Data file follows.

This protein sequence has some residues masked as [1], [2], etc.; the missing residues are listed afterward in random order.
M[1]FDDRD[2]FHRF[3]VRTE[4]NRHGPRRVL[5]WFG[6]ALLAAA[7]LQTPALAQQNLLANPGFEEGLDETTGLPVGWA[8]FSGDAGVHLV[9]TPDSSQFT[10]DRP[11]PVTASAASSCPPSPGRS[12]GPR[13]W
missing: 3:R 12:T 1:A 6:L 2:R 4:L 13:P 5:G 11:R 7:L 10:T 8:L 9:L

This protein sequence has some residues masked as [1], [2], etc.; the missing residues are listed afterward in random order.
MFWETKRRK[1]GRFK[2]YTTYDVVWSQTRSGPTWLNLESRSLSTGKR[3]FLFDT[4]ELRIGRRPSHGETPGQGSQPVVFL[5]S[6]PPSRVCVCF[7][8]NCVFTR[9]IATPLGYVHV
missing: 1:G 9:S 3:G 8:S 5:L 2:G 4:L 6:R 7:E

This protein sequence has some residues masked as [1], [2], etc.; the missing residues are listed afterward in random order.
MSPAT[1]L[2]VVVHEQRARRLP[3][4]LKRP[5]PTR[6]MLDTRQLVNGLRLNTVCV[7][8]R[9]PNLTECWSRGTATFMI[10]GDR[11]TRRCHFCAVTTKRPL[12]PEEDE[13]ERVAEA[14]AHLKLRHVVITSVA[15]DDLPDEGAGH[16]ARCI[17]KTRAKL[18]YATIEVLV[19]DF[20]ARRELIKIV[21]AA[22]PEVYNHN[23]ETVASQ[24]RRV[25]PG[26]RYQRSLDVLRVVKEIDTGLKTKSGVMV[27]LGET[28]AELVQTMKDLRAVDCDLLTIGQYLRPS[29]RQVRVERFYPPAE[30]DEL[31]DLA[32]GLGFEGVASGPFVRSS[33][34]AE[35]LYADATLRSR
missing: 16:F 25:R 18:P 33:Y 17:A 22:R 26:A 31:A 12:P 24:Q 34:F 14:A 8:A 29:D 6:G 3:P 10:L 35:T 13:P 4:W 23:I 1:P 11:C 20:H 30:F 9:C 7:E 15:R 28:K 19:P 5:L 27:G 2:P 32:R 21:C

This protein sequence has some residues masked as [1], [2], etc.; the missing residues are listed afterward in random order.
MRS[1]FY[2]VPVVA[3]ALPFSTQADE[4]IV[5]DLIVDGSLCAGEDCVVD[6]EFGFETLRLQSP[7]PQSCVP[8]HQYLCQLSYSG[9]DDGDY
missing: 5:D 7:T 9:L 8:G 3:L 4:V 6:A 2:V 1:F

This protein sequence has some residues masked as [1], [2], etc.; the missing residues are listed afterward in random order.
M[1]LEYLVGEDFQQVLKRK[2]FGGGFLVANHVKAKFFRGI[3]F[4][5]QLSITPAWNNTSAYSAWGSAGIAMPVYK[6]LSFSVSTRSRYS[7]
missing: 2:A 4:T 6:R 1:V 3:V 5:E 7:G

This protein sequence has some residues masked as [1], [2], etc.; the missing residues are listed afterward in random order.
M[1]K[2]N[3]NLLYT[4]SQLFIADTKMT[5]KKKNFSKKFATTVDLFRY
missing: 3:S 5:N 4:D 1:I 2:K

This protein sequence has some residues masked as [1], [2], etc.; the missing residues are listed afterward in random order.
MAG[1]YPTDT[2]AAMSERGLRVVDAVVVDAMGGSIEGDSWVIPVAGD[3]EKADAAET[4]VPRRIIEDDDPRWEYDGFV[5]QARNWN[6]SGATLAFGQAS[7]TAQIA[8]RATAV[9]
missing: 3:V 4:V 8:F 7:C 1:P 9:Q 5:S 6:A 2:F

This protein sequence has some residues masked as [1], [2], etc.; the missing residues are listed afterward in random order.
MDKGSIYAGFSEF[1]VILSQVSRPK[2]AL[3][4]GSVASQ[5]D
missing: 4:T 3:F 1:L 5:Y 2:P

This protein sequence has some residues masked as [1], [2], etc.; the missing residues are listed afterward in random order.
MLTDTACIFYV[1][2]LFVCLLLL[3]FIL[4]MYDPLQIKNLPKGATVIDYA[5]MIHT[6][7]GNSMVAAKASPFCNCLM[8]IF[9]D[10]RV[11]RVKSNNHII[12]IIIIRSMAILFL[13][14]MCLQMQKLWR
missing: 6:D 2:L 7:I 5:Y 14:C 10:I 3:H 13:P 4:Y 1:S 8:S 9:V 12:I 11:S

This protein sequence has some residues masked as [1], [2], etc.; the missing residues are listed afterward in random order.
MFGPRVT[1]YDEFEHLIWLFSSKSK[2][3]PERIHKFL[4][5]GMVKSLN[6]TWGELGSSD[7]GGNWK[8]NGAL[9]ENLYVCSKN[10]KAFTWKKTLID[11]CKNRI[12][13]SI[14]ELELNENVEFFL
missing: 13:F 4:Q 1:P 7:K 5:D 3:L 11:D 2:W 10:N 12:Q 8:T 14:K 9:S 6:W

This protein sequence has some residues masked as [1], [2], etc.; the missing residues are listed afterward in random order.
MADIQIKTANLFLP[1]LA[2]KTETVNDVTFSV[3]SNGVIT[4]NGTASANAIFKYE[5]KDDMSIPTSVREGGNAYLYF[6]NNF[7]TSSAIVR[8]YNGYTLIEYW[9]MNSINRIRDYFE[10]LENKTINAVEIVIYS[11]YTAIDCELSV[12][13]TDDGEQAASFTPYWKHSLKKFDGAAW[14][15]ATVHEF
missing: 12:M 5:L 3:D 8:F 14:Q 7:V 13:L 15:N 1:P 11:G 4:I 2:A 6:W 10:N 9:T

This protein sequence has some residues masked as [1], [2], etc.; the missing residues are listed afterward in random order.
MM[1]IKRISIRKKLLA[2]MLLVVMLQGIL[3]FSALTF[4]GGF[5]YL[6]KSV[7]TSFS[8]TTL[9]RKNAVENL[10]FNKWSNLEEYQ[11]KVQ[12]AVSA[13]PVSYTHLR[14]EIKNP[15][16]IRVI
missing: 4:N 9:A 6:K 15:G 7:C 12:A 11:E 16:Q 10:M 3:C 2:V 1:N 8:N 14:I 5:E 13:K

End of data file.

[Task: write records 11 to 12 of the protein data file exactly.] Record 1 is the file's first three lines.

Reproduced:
This protein sequence has some residues masked as [1], [2], etc.; the missing residues are listed afterward in random order.
MADIQIKTANLFLP[1]LA[2]KTETVNDVTFSV[3]SNGVIT[4]NGTASANAIFKYE[5]KDDMSIPTSVREGGNAYLYF[6]NNF[7]TSSAIVR[8]YNGYTLIEYW[9]MNSINRIRDYFE[10]LENKTINAVEIVIYS[11]YTAIDCELSV[12][13]TDDGEQAASFTPYWKHSLKKFDGAAW[14][15]ATVHEF
missing: 12:M 5:L 3:D 8:F 14:Q 7:V 13:L 15:N 1:P 11:G 4:I 2:A 6:W 10:N 9:T

This protein sequence has some residues masked as [1], [2], etc.; the missing residues are listed afterward in random order.
MM[1]IKRISIRKKLLA[2]MLLVVMLQGIL[3]FSALTF[4]GGF[5]YL[6]KSV[7]TSFS[8]TTL[9]RKNAVENL[10]FNKWSNLEEYQ[11]KVQ[12]AVSA[13]PVSYTHLR[14]EIKNP[15][16]IRVI
missing: 4:N 9:A 6:K 15:G 7:C 12:A 11:E 16:Q 10:M 3:C 2:V 1:N 8:N 14:I 5:E 13:K